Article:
We are too hard on Dan Quayle. We should accept the heir to the Pulliam fortune for what he is rather than fret about his becoming president.

Detractors say Quayle is more suited to becoming president of the Paradise Valley Country Club than moving into the White House.

What's wrong with the Paradise Valley Country Club, I ask?
Pink slacks. Yellow slacks. White faces. Multicolored golf shoes. Cadillacs. Lincoln Town Cars. Buffet lunches. Iced tea in tall glasses. Ladies in wide-brimmed sun hats. More white faces. This is America at its finest.

It is the world that spawned J. Danforth Quayle III. He is a child of privilege who actually grew up in a house bordering the golf course at Paradise Valley.

Let us take this opportunity to go over Quayle's splendid qualifications for elevation to the White House.

He is the son of Jim Quayle, an ex-Marine with a bulldog tattooed on his arm. The elder Quayle had the financial acumen to align himself in marriage with Corinne Pulliam, daughter of the press lord who owned newspapers in Indiana and Arizona.

Jim Quayle became director of public relations at the Arizona Republic and bought one of the first houses on the Paradise Valley property.

Jim Quayle was a great pal of Robert Welch, founder of the John Birch Society, and called Welch "another Nostradamus."

Young Dan Quayle learned to become a scratch golfer on the PV course and that is why it is perfectly all right that he flies on Air Force jets to his various golfing dates around the country with Secretary of Transportation Sam Skinner.

When the Quayle family moved from Paradise Valley to Huntington, Indiana, Jim bought the newspaper from his father-in-law and made himself publisher.

Dan was sent to the Pulliams' favorite college, DePauw University in Greencastle, Indiana. Old Eugene Pulliam went to DePauw. So did Dan's father, Jim. Quayle spent most of his college years playing golf and ended up with an average closer to D than the gentleman's C.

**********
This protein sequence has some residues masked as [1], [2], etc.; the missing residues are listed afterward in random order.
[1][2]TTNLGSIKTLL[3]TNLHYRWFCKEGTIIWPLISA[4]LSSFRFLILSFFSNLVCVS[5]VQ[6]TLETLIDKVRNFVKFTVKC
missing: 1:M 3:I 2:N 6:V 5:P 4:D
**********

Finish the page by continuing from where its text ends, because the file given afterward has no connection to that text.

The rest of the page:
But politics was already his goal. In his junior year, he worked as a chauffeur for Richard Nixon's campaign coordinators during the 1968 Republican convention in Miami.

How was that arranged? Simple. Dan called his father and Dad called an old Arizona pal, Richard Kleindienst, who would later become Nixon's attorney general in 1972.

There came a time when Dan Quayle, always a vocal hawk, would have to deal with whether he was going to fight in Vietnam, as he had always urged others to do.

Dan decided he'd rather go to law school and serve his time stateside with the National Guard.

There was a problem. The Indiana National Guard was filled up.
His father called a retired major general in the Guard who also happened to be the managing editor of Pulliam's Indianapolis News.

Dan was shipped to Fort Bragg, North Carolina, in July and was home for good by Christmas.

You may wonder how he got into Indiana University Law School with such low grades as an undergraduate.

It was by sheer drive and determination. Turned down initially, Quayle sought a personal interview with the dean of the law school. At about this time, the Pulliam family made a large donation to the law school.

Please don't be so cynical as to assume that the donation and the admission of Quayle had any connection.

After law school, Quayle's first job was an appointment to the Indiana Attorney General's Office. A year later, he was serving as administrative assistant to the governor.

Two years after getting out of law school, Quayle ran for Congress and won.

He served two terms in the House of Representatives, ran for a Senate seat at age 33 and won with the help of Ronald Reagan's landslide.

Months before George Bush's campaign for the presidency began, Bush sought the perfect running mate.

Bush cautioned us to keep a close watch on the man he chose. He told us it would tell us a lot about his presidency.

Bush chose Dan Quayle. Certainly, no one has ever raised a voice in the Paradise Valley Country Club dining room to criticize that sage decision.

Young Dan Quayle learned to become a scratch golfer on the PV course and that is why it is perfectly all right that he flies on Air Force jets to go golfing.

Dan decided he'd rather go to law school and serve his time stateside with the National Guard.

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Tom Fitzpatrick